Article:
Christmas is almost upon us, and I’m happy to have finished (not shopping or wrapping!) my newest fashion presentation, “Fashions of the Dickens Period.” Because I have the pleasure of giving monthly presentations to an assisted living community in Massachusetts, I needed to develop a holiday-related topic. I thought this one may be festive enough for most people, so let’s hope!
Charles Dickens, aka Charles John Huffam Dickens, wrote several wonderful novels and was an English writer as well as a social critic. Regarded as one of the greatest novelists of the Victorian era, he also was referred to as a literary genius. He tended to use humor and satire in his writings, as well as a sharp observation of character. Publishing mostly in installments, Dickens kept his readers in suspense with his cliff hanger endings.
I know that when I think of the writings of Dickens, I tend to think of dark and quite depressing atmospheres, such as London’s less than desirable areas where pickpockets and other unsavory characters roamed the streets. Think of Oliver Twist, and you’ll get the picture. In fact, the term “Dickensian” is used to describe something reminiscent of these stories, which includes socially poor conditions or humorous, but repulsive characters.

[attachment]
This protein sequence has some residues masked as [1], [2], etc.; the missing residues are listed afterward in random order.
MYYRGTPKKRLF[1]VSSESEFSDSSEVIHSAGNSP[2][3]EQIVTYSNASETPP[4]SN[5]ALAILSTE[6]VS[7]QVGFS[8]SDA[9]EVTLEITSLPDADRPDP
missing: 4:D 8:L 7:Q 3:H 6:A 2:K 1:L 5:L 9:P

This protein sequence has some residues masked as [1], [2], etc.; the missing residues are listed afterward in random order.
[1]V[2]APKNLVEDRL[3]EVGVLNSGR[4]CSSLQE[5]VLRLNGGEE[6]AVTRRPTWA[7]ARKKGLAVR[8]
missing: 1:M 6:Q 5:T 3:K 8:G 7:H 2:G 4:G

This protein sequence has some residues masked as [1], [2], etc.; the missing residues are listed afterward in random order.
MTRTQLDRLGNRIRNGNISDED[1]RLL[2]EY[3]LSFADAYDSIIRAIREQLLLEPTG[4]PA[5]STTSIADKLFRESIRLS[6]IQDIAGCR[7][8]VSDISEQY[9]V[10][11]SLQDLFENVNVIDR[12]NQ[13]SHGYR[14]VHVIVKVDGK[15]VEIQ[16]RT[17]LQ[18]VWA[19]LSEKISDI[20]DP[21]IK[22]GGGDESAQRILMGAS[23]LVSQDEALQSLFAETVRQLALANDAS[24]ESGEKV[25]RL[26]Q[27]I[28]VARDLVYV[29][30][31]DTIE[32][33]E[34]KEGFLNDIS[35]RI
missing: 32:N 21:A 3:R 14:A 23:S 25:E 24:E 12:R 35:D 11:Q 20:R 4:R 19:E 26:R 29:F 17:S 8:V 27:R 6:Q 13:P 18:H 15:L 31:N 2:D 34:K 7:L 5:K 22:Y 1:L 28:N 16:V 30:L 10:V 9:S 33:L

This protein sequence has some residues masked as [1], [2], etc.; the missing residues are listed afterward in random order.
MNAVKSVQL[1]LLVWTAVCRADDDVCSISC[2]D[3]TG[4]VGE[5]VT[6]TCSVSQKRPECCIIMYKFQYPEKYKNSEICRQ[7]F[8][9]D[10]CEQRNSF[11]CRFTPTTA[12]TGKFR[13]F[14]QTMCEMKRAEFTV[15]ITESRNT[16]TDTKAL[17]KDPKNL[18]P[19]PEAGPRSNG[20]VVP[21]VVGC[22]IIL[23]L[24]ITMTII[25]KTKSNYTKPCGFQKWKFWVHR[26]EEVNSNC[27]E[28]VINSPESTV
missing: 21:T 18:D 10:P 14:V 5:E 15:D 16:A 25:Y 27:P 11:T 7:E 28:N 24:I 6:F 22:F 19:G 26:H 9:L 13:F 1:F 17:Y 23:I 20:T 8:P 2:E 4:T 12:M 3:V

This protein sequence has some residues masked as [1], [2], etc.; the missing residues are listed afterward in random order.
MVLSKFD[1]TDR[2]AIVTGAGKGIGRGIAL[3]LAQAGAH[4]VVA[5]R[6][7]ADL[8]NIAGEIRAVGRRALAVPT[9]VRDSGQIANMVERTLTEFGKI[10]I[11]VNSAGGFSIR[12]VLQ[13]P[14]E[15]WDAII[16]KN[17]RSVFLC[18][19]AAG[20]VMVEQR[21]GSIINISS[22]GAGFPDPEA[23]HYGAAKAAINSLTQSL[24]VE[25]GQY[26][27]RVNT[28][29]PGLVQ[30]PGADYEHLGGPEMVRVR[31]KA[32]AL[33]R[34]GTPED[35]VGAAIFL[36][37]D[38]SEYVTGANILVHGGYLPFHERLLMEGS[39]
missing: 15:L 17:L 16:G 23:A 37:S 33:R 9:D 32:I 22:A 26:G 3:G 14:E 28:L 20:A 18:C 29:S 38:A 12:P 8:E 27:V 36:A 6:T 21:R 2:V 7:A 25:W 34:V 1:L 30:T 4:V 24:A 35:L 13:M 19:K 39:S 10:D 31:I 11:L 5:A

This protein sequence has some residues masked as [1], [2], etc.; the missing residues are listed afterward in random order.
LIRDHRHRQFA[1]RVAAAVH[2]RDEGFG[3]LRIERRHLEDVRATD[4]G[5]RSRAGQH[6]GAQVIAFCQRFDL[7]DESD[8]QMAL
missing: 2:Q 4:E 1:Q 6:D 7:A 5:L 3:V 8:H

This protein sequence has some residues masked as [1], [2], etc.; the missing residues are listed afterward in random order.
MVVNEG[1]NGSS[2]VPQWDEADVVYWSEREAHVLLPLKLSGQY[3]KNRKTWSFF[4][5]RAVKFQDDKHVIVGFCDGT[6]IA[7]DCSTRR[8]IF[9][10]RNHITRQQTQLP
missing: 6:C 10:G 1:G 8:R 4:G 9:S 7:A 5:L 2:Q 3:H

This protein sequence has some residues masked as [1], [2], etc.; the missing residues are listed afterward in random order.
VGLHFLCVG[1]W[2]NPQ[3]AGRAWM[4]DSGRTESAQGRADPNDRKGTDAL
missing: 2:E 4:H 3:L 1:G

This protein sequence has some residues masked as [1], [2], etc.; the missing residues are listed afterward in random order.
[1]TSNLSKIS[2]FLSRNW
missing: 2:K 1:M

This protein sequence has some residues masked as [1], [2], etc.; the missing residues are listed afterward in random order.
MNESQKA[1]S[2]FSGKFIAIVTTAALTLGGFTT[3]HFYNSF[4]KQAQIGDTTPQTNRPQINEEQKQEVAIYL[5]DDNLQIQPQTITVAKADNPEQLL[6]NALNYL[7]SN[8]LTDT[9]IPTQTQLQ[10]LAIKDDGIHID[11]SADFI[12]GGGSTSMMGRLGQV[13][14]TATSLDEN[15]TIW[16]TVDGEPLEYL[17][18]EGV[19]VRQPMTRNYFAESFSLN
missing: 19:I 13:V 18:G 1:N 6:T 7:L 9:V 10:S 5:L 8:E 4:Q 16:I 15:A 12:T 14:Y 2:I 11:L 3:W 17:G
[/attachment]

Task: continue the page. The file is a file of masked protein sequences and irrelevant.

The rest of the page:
Although I usually concentrate on the clothing of the wealthy when I present different fashion eras, I cannot ignore that clothing was not always made of exquisite materials, but were made of more economical fabrics for the less fortunate, although the lower classes did attempt to copy contemporary styles and fashions.
During Dickens’s lifetime (1812-1870), we find that many of his works seemed to take place roughly in the 1830s and 1840s. The styles during the 1830s favored an emphasis on the shoulder and sleeve for women. Enormous sleeves, known as gigot sleeves, resembled large balloons that would seem to deflate later in the decade. Here is a link to a brief article on the decade https://fashionhistory.fitnyc.edu/1830-1839/.
The 1840s were characterized by a much less obvious sleeve and a more conservative shoulder line. The colors during this decade tended to be darker and of a soberer nature. The skirts were longer, too, than they had been in the 1830s.
Again, one would be less likely to see these exaggerated sleeves and shoulders in women of the lower classes, particularly as they would impede work and movement. Not only was it the privilege of the upper classes to be able to afford these extreme fashions and sumptuous fabrics, but it was a way to flaunt their wealth and social standing.
So, next time you read a Dickens novel or see the movie version of the book, be sure to pay attention to the fashions not only of the rich and powerful, but also of those who were less fortunate, but vastly more colorful and interesting in many ways.
Enjoy the holiday season, and don’t miss seeing some of the wonderful holiday movies shown at this fabulous time of year. My favorite is a movie called Ebbie, which features Susan Lucci as a female Scrooge. Fabulous! If you’d like information on where to purchase the DVD, contact me at spiritsoffashon.net, and I’ll be happy to provide the link. Enjoy!
From my spirit to yours,